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Subject: Risk: Regression rss

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Michael Ptak
United States
Livermore
California
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I was out and about on Monday and hit a few gaming stores looking for Fortress America. I was actually rather startled to see that classic Risk was back on the shelves, using the art style taken from the revised box. I was even more surprised to see that the game had reverted back to the classic setup- no objectives, no cities, no lessons learned from revised except to rip off the map style.

Why on earth has this happened?

In my honest opinion Risk: Revised has surpassed the original in every way. It plays shorter, there's more opportunities for a wining strategy, and it's not burdened with additional parts to make the game more than basic role-for-battles. In my opinion Revised should have outright replaced the original in future releases. After all, the option of playing Basic risk is always available with the revised components.

I can't for the life of me imagine anyone would willingly blow 8 hours on a slogfest that comes down to two players, often conceding the game before complete victory. Who enjoys being knocked out of the game early or being reduced to three territories with no hope of a breakout victory? Who likes the same repeated "Take australia" strategy and who likes playing against it?

I can understand the appeal of the classic pieces, fine. But I can't imagine what process concluded that the original, unmodified Risk was a better gaming experience than Risk: Revised.

If you want classic there are still plenty of other options available to get it. The collector's edition vintage set is still on shelves (if you can stand the beveled mess the re-designers did to the board and cards for this "re-release") and the inevitable Target wooden box versions are always going to be classic. Why does the world need another one, especially in place of a much more successful rules-set?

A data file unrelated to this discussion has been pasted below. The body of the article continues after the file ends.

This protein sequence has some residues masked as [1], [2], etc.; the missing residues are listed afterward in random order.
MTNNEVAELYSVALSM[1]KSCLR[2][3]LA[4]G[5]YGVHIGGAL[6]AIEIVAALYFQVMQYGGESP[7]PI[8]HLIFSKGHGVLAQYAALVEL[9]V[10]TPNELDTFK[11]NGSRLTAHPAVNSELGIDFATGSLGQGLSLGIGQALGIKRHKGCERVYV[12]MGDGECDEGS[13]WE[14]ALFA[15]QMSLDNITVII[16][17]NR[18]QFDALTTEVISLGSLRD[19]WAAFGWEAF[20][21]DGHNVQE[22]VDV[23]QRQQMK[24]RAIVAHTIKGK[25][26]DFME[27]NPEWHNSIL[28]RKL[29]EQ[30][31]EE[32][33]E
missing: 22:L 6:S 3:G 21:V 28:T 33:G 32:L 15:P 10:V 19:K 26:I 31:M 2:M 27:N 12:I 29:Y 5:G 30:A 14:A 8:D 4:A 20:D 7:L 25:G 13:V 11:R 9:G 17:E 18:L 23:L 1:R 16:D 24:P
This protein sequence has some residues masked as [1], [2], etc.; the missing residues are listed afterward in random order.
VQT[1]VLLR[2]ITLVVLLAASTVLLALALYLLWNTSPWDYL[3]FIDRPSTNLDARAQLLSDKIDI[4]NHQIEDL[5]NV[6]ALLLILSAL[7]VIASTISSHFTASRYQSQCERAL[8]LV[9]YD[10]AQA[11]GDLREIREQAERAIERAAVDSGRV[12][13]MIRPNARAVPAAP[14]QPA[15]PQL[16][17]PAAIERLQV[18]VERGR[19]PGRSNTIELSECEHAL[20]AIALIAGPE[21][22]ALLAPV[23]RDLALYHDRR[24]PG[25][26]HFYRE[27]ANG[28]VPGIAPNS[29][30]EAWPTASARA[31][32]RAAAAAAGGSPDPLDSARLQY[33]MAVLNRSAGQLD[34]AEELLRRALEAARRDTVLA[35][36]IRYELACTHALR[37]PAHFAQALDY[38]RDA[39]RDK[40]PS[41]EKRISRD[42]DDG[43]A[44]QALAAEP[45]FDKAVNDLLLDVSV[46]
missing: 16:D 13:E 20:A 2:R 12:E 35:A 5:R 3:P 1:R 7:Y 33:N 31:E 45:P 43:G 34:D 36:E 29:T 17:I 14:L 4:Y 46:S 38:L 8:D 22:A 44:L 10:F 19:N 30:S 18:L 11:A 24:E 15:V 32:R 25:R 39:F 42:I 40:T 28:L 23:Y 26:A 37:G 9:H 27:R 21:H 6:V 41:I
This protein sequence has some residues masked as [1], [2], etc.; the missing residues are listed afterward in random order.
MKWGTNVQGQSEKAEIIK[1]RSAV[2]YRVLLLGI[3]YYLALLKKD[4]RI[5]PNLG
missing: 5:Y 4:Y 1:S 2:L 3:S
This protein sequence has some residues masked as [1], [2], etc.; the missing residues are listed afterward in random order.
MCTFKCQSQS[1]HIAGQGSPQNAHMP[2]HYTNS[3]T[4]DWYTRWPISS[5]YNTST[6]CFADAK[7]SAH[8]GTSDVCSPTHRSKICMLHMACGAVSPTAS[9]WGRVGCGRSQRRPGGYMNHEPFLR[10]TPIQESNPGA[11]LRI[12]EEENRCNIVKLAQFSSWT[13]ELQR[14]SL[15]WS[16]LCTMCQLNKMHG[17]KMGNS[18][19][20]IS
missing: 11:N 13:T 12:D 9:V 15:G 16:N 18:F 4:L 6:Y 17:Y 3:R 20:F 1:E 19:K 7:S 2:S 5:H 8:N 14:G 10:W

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George Husted
United States
East Hartford
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I like Risk Classic.

I love Risk Revised (except the map art, box art, and arrows)

I am glad for the return to the soldiers instead of the arrows or wood blocks, but it seems to me that it would have been better if they had just updated the game pieces of Risk Revised with modern tanks and armored personnel carriers and changed the artwork for the box and map.

Oh well. A missed opportunity by Hasbro...again.

I updated my Risk Revised with soldiers, cannons, and tanks from ATTACK! and play the game that way.
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Michael Ptak
United States
Livermore
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The only reason I can find to justify this version's existance is exactly for the reason you bought it. Now you have a purchase to replace all the plastic arrows with classic minis. The capital piece can still go both ways too.

I was just feeling very safe in my presumption that classic Risk would only exist in special collector's versions from here on out, and Risk: Revised would be the version dominating shelves. Returning to publishing the classic one (in a big box no less), is a reversion back to a more frustrating game experience.

...Unless Hasbro is figuring people buy these sets for the hordes of plastic minis and wants a cheap way to put them in the hands of consumers?
 
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David Marie
United States
Cleveland
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I just read the instructions of the latest version. The game has been simplified. There are now two victory conditions.

Cease fire card - inserted into deck, when drawn, game ends. Winner is player with most territories.

Control a set number of territories - 25 for 3p, 20 for 4p, 15 for 5p. Winner is player that gets required number first.

Set-up is now done through dealing all territory cards to players and placing 1-2 soldiers depending on how many stars the card has.

In other words, vanilla Risk is now even easier and faster than Revised. You'll have to decide if that's a good thing or not.
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Wayne Hall
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This latest version indicates 2-player play. What are the special rules or target territory score for 2P? (if any)
 
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